Scott Hicks, who flirted with art-house cult status in the late 90s with his offerings Shine (1996) and Snow Falling on Cedars (1999), has remained pretty much under the radar for the better part of this decade. Aside from directing a documentary about INXS and one of Aaron Eckhart’s worst performances, Hicks has retained a low profile, eschewing offers to repeat the same emotional resonance that he helped formulate with Geoffrey Rush’s indelible performance in Shine.
Mr. Hicks’ latest effort is an altogether modest affair. For 18 months, starting in the summer of 2005, Hicks followed legendary modern composer Philip Glass nearly everywhere. The documentary is equal parts mundane and grandiose, with Hicks splicing everyday sequences -- Glass making pizza sauce, for instance -- with shots of his seminal worldwide performances in the middle of this decade. At first, Glass comes across as nothing more than the glorification of an old artist near the end of his career, beginning unassumingly enough with his annual ride on the Cyclone roller coaster at Coney Island and quickly covering his backstory. Along the way, Glass visits with Errol Morris and Godfrey Reggio, two directors raving about how fun it was to create films with Glass’ music. There’s even a scene where the haughty composer butts heads with Woody Allen while writing music for Cassandra’s Dream.
Hicks establishes early on Glass’ somewhat iconoclastic nature and brilliantly sets up events at the beginning of his documentary that will inevitably lead to a sort of catharsis near the end. Chekov’s famous pistol-in-the-drawing-room-in-act-one rule comes to mind -- in this case, it’s Glass’ somewhat long-suffering fourth wife, Holly Critchlow. It is interesting to note how well she reacts to his blatant neglect of her and their two young children, citing his great artistic achievements as justifications for his asinine behavior. To Hicks’ credit, he allows the tension between Mr. and Mrs. Glass to build up over the course of his documentary. Whereas a weaker talent would attempt a grand treatise on the incompatibility of artistic authenticity and familial duties, Hicks is content to let the natural chronological order of Glass’ disdain for his family take its toll.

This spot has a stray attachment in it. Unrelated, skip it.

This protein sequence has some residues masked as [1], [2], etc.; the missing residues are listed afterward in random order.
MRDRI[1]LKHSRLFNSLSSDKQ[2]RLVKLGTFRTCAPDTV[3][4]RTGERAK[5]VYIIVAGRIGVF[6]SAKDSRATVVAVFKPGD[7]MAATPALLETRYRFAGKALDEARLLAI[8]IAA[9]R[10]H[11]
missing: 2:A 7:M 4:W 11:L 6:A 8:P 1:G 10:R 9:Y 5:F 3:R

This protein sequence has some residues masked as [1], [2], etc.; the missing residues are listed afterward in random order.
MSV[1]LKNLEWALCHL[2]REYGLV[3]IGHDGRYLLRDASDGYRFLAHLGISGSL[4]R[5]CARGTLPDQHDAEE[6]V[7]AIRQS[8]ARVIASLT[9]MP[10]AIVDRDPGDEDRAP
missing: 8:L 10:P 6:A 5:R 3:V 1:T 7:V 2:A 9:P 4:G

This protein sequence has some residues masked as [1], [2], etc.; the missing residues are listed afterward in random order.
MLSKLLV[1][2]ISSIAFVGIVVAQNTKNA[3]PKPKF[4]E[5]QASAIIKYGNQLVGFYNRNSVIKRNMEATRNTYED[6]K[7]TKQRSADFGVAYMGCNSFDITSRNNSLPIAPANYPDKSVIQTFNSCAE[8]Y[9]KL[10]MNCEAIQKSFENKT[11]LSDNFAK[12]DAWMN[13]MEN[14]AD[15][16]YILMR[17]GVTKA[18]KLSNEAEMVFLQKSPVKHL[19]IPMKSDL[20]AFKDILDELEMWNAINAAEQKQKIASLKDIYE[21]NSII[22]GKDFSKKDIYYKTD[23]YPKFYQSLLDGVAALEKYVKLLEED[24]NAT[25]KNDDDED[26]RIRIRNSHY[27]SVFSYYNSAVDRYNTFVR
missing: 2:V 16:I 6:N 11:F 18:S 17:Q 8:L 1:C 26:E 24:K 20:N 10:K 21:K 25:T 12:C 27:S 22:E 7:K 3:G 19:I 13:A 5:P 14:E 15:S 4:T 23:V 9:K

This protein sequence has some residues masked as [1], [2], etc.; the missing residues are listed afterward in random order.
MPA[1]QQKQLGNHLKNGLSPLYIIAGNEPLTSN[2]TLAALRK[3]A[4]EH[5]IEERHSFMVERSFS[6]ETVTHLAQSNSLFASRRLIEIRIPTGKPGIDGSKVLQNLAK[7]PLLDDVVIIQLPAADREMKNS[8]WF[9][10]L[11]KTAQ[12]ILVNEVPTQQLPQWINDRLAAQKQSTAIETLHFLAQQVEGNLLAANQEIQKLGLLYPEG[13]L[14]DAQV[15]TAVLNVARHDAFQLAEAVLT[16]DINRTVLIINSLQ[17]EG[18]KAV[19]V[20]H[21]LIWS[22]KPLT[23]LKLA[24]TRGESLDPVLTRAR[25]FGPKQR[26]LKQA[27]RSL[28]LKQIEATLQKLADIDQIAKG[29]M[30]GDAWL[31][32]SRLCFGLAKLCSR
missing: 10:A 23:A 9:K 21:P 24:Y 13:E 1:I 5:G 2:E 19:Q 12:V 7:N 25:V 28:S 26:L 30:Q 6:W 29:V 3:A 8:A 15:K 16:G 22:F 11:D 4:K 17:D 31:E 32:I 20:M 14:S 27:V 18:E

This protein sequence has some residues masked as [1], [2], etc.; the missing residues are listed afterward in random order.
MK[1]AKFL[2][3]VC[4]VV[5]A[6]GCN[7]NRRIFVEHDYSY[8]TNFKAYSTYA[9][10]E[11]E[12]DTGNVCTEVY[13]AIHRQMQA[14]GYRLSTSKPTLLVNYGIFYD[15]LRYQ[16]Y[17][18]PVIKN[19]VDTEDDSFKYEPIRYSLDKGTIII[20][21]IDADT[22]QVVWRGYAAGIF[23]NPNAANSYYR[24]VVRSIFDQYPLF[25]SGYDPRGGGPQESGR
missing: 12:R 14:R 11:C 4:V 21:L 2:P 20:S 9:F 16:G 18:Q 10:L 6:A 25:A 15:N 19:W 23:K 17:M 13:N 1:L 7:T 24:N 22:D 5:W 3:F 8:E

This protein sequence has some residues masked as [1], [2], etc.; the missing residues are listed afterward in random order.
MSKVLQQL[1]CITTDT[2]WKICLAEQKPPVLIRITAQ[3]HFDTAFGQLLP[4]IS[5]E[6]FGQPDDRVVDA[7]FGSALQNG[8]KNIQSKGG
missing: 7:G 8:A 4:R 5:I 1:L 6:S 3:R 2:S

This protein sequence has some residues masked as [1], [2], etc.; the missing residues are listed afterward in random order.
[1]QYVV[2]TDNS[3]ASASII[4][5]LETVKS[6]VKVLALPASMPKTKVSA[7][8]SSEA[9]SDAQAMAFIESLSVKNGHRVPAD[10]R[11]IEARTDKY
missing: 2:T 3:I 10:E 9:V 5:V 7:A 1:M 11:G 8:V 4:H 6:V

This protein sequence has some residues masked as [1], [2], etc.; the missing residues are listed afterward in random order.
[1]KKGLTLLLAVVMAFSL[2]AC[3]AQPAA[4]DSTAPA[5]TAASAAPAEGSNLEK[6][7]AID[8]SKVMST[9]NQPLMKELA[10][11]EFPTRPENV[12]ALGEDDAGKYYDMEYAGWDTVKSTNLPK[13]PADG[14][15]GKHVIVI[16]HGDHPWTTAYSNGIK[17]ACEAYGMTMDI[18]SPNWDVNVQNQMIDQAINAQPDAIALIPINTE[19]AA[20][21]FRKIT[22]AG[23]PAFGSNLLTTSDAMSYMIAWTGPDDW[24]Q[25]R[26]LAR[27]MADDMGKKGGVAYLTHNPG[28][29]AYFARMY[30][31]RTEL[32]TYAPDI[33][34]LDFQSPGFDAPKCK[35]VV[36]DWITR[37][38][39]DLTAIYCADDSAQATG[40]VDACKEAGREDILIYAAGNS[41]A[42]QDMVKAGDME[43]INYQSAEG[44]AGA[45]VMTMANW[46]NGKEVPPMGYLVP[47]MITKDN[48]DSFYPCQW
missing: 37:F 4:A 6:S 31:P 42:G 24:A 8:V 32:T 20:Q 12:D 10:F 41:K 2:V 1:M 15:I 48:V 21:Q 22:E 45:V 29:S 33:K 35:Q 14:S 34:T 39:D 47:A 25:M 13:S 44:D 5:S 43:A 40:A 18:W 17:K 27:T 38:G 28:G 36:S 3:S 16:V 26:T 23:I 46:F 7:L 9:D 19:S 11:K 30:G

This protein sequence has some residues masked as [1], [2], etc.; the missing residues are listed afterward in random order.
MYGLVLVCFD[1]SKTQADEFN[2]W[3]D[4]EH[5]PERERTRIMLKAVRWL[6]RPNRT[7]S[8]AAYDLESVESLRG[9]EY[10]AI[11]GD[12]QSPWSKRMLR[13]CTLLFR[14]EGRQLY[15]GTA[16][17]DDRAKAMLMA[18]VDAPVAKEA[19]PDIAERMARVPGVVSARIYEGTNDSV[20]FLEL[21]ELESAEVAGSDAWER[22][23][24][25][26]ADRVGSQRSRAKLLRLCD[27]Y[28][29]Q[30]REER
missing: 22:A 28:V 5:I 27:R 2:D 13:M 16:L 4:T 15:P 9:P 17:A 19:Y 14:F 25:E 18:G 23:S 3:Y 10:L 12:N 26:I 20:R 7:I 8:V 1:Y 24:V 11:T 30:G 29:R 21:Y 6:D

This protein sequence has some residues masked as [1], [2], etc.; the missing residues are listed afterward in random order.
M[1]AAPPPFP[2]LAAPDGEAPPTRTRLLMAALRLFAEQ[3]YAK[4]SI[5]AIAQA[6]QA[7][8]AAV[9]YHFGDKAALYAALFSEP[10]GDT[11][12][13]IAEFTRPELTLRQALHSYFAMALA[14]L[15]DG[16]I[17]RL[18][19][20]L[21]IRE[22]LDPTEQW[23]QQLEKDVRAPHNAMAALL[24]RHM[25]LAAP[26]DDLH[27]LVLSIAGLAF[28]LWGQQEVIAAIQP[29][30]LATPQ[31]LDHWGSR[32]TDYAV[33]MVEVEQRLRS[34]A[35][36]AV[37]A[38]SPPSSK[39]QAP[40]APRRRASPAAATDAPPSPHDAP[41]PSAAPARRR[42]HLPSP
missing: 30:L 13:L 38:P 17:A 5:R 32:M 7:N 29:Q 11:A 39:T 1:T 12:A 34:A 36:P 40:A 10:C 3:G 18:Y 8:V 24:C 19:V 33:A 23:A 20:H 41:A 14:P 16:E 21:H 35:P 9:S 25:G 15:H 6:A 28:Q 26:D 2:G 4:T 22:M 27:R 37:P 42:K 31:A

A recurring theme throughout the film is Mr. Glass’ constant search for a religion that makes him feel good about himself. A personal relationship with Galek Rimpoche, weekly Qi-Gong lessons, Hindu statuary, and a nominal adherence to Judeo-Christian ethics paint Mr. Glass as a religious omnivore, not content to commit himself to one faith over the other — even when one or more of them stands in direct contradiction to the others. Qi-Gong or no Qi-Gong, Mr. Glass edges dangerously close to embodying what Sartre referred to as “bad faith.”
Glass: A Portrait of Philip in Twelve Parts begs one overwhelming question over and over: were Steve Reich and Terry Riley unavailable? Glass’ personal life does not manage to make up for the frank staleness and uninspiring self-gratification of his career over the past 15 years. One of the first lines of the documentary is a quote by Glass, where he insists that no one needs to listen to his music, that he does not make music for other people, and if people want to listen to other music, they should. All this adds up to a gigantic cop-out that plays itself to a logical conclusion by the end of the film.
Glass is a well-made documentary on a subject who inspires no poetry. It is a credit to Scott Hicks that he managed to make it as interesting as he did.